top of page

Why Crommelin?

The Arboretum is named after Miss Minard Fannie Crommelin MBE, a force of nature when pushing for the preservation of bushland in the Pearl Beach community, her home for 30 years. While officially the Crommelin Native Arboretum, over the years it also has become known as the Pearl Beach Arboretum. 


Meet Minard Fannie Crommelin MBE, better known as “Crommy”: A retired postmistress from Woy Woy with a wild passion for conservation and community. 

As a Pearl Beach local for 30 years until her death in 1972, she chose to donate her entire property as a gift to the University of Sydney for continued biological research. 

Today that site is known as the Crommelin Biological Research Station, standing proudly alongside the Crommelin Native Arboretum. 

The name ‘Crommelin Native Arboretum’ was gazetted by the Geographical Names Board on the 15th May 1978.

"The beach is so beautiful – with a great number of Cabbage Tree Palms growing along the little creeks and up the valleys and hillsides. There were many shells, little rock warblers hung their nests from the roof of caves under Mount Ettalong…"

– M. Crommelin

Note from her first visit to Pearl Beach, circa 1910

The Crommelin family first travelled from France, to England, to India, before finally getting to Australia, where baby Minard was born in 1881 at Bombala, New South Wales. Minard Crommelin first came to Pearl Beach with her friend, Charles Pryce, in a small, cedar sailing boat around the year 1910, during her late twenties. At the time she was also the Acting Postmistress at the Woy Woy Post Office.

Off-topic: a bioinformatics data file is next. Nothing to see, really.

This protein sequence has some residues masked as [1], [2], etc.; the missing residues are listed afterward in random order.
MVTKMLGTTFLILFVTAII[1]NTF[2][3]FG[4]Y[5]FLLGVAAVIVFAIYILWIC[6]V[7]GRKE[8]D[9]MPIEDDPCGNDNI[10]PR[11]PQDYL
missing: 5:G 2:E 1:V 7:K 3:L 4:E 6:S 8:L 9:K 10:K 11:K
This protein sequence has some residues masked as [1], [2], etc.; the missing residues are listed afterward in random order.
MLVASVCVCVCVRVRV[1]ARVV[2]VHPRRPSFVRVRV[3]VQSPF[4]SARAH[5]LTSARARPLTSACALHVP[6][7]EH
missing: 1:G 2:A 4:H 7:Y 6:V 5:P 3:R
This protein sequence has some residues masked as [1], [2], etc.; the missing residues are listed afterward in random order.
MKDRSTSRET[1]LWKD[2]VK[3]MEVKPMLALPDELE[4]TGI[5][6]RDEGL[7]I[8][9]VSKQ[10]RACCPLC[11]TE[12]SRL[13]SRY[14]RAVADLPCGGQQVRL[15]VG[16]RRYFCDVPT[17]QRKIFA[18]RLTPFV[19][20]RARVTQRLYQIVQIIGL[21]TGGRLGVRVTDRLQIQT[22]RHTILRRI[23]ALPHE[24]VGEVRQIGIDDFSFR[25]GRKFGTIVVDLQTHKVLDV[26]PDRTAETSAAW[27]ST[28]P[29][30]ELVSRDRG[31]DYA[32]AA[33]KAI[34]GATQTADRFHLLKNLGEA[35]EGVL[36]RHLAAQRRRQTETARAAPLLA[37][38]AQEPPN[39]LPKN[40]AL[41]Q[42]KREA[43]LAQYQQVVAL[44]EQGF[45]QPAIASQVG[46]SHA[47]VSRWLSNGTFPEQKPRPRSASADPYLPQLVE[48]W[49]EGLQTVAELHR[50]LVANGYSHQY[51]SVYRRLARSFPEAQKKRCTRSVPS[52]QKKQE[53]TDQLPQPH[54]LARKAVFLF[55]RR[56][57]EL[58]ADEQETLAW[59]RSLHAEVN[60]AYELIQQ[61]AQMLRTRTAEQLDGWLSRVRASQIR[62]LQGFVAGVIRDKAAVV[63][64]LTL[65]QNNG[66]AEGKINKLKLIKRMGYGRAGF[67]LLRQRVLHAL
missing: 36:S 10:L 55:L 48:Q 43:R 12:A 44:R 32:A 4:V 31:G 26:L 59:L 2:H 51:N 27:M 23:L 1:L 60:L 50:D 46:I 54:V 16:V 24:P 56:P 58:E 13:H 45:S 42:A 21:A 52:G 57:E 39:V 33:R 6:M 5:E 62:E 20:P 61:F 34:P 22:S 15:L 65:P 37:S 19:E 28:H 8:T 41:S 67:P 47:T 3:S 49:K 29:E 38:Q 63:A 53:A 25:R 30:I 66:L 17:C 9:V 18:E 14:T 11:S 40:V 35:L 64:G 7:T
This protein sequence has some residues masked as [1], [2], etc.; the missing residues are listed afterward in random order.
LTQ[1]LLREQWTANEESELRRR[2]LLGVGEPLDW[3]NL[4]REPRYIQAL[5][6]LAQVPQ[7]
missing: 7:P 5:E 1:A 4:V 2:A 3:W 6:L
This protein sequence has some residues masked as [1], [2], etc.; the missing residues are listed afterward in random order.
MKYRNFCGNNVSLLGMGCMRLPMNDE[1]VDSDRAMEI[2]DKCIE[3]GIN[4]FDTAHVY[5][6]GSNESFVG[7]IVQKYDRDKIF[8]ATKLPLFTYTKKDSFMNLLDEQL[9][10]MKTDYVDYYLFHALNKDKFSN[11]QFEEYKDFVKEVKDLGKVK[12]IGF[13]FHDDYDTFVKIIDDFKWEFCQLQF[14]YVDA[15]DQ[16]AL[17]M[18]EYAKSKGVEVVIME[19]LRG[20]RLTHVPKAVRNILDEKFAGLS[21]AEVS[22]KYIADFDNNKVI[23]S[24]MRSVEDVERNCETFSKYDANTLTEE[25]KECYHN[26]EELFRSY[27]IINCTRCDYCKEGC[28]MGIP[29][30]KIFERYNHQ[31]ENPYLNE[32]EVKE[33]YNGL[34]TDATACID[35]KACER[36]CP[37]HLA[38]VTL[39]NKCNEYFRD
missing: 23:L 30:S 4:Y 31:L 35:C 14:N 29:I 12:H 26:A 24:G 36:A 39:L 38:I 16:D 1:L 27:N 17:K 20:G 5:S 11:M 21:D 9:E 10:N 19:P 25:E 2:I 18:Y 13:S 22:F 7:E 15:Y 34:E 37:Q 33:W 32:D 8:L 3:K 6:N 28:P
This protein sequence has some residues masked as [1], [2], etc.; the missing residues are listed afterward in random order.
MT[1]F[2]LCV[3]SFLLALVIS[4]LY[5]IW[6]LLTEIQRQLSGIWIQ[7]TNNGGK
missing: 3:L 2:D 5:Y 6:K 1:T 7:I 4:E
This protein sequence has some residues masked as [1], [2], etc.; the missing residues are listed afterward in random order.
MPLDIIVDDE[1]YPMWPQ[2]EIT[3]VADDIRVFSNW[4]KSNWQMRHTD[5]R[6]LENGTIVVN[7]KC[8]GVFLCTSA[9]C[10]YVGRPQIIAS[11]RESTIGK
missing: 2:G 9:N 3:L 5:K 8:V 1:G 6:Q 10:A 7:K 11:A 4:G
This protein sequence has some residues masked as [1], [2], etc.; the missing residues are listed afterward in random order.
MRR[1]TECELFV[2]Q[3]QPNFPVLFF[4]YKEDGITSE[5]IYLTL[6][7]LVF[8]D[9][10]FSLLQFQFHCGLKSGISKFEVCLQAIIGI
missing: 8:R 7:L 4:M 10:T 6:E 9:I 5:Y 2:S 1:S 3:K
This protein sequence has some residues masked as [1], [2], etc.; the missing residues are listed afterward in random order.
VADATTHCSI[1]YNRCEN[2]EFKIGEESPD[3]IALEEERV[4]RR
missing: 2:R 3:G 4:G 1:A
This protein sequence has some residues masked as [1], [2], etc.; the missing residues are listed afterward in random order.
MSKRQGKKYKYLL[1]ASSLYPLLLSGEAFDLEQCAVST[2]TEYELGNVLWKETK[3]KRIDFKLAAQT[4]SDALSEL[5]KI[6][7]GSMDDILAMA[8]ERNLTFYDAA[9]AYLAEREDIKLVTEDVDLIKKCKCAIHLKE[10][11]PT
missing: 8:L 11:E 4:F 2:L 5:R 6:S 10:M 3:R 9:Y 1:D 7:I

In 1938, when she was 57 years old, Minard chose a site at Pearl Beach to build her dream: a biological research centre and library for the study and preservation of Australian flora and fauna. She called her 7.5 acres of land at the end of Crystal Avenue ‘Warrah’, an Aboriginal word meaning “a wide view” or “seen from a long way”.

Minard Crommelin was a major force in pushing for the preservation of the natural bushland and luscious, green hillsides that still surround the Pearl Beach area today. She had a lifelong interest in botany and natural history, as well as being an avid conservationist. She worked tirelessly for the establishment of Warrah Sanctuary, now a part of Brisbane Water National Park.

Following her death on Valentine’s Day in 1972, aged 90, Miss Crommelin’s property at Pearl Beach was gifted to the University of Sydney. Her ashes were scattered from the Warrah Lookout over the bushland she both loved and fought tirelessly for.

You can now see the Crommelin Biological Field Station still standing in the valley to the west of our Arboretum, continuing the brave and promising conservation work one woman started all those decades ago.

If you are interested in learning more about Minard Crommelin, here’s some great resources:

  • Biography in the Encyclopaedia of Australian Science

  • Minard Fannie Crommelin History on

  • ‘Pearl Beach Legacy’ by Joan B. Webb, 1994

  • Letters to Margaret Sadler, 1952-1963

  • “All’s Well, and Cheerio!” – Minard and Charles Pryce’s Love Story

bottom of page